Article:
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August 24, 1954


The opinion of the court was delivered by: Wham, Chief Judge.

This case arises under the National Service Life Insurance Act of 1940, as amended 38 U.S.C.A. § 801 et seq., and the action was instituted by plaintiff, Thomas E. Sly, as beneficiary of a contract of insurance whereby defendant, United States of America, in consideration of the payment of certain premiums insured the life of the plaintiff's son, Thomas Joseph Sly, in the amount of $10,000. The contract of insurance was entered into on May 12, 1943 and said Thomas Joseph Sly died on May 24, 1950. Plaintiff's claim for the proceeds of the contract was denied by the defendant on the ground that the said insurance contract lapsed for nonpayment of the premium due on October 12, 1948.

There was evidence to show that the insured, Thomas Joseph Sly, became totally and permanently disabled on or about the 12th day of May, 1948 while the said contract of insurance was in full force and effect and remained totally and permanently disabled until the date of his death; that while the contract was in effect he became eligible for waiver of premiums under the provisions of the National Service Life Insurance Act but failed to apply for such waiver; that he was unaware of his disability; that plaintiff, within one year from the date of the death of the insured, filed an application for waiver of premiums due on the aforesaid contract of insurance together with the required proof of disability of the said Thomas Joseph Sly. It is plaintiff's contention that insured's unawareness of his disability was a circumstance beyond insured's control within the meaning of the Act, such as would excuse him from filing the claim for waiver of premiums within one year from the due date of the unpaid premium as required by the Act and that by reason of said application for waiver filed by plaintiff the contract of insurance in question was in full force and effect at the time of the death of said Thomas Joseph Sly on the 24th of May, 1950.

The case came on for trial before a jury and at the close of all the evidence, for reasons which will hereinafter appear, the defendant's motion for a directed verdict was sustained by the court and judgment was entered in favor of the defendant.

The case is presently before the court on plaintiff's motion to set aside verdict and judgment for defendant and to enter judgment in favor of plaintiff in accordance with plaintiff's motion for a directed verdict, and an alternative motion for a new trial. Plaintiff contends that the court erred in failing to submit the case to the jury upon the fact issue as to whether the failure of the insured, Thomas Joseph Sly, to file application for waiver of premiums was due to circumstances beyond his control, namely, ignorance of the fact that he was totally and permanently disabled.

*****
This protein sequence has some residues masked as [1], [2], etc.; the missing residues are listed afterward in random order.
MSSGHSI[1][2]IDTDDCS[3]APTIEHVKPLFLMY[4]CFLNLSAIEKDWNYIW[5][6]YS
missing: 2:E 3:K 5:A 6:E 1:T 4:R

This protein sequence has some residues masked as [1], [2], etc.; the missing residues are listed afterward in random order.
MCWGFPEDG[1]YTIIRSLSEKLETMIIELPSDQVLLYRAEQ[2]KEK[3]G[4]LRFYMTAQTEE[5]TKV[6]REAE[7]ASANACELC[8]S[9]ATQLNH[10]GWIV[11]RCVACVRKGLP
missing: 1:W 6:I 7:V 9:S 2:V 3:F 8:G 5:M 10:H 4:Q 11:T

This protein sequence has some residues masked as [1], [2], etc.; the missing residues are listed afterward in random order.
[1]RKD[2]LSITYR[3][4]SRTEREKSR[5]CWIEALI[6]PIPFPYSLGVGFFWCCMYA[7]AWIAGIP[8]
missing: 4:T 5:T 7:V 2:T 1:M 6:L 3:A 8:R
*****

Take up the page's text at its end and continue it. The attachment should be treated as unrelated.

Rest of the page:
At the time the case proceeded to trial two issues were in dispute: (1) Did Thomas Joseph Sly know, during the year immediately following October 12, 1948, that he was totally and permanently disabled; and (2) if Thomas Joseph Sly did not know that he was totally and permanently disabled during the said time, did such lack of knowledge constitute a circumstance beyond his control within the meaning of the statute? During the course of the trial, however, another issue arose out of the facts shown by the testimony of plaintiff and his witnesses which cannot be overlooked.

In the presentation of the plaintiff's case Dr. Francis Bihss, a radiologist and the treating physician of the deceased, testified that before October 12, 1948 he had diagnosed the deceased's condition as spleenic leukemia; that he advised the plaintiff of insured's condition, that the disease was incurable and that he was totally and permanently disabled; that he agreed with plaintiff beneficiary to keep such information from the insured; that in his opinion it was better from a medical standpoint for the insured to be kept in ignorance of his true condition. The plaintiff, Thomas E. Sly, was also sworn as a witness, and testified that he was the father of the deceased, Thomas Joseph Sly; that he knew that he was named as a beneficiary in the policy; that he was engaged in business as an insurance broker and that the deceased worked with him a portion of the time; that during the period of one year, following October 12, 1948, he knew that his son was suffering from an incurable disease known as spleenic leukemia and was totally and permanently disabled; that during this time he and Dr. Francis Bihss agreed, for the good of the insured, as he believed, to keep this information from the insured and that he did keep such information from him.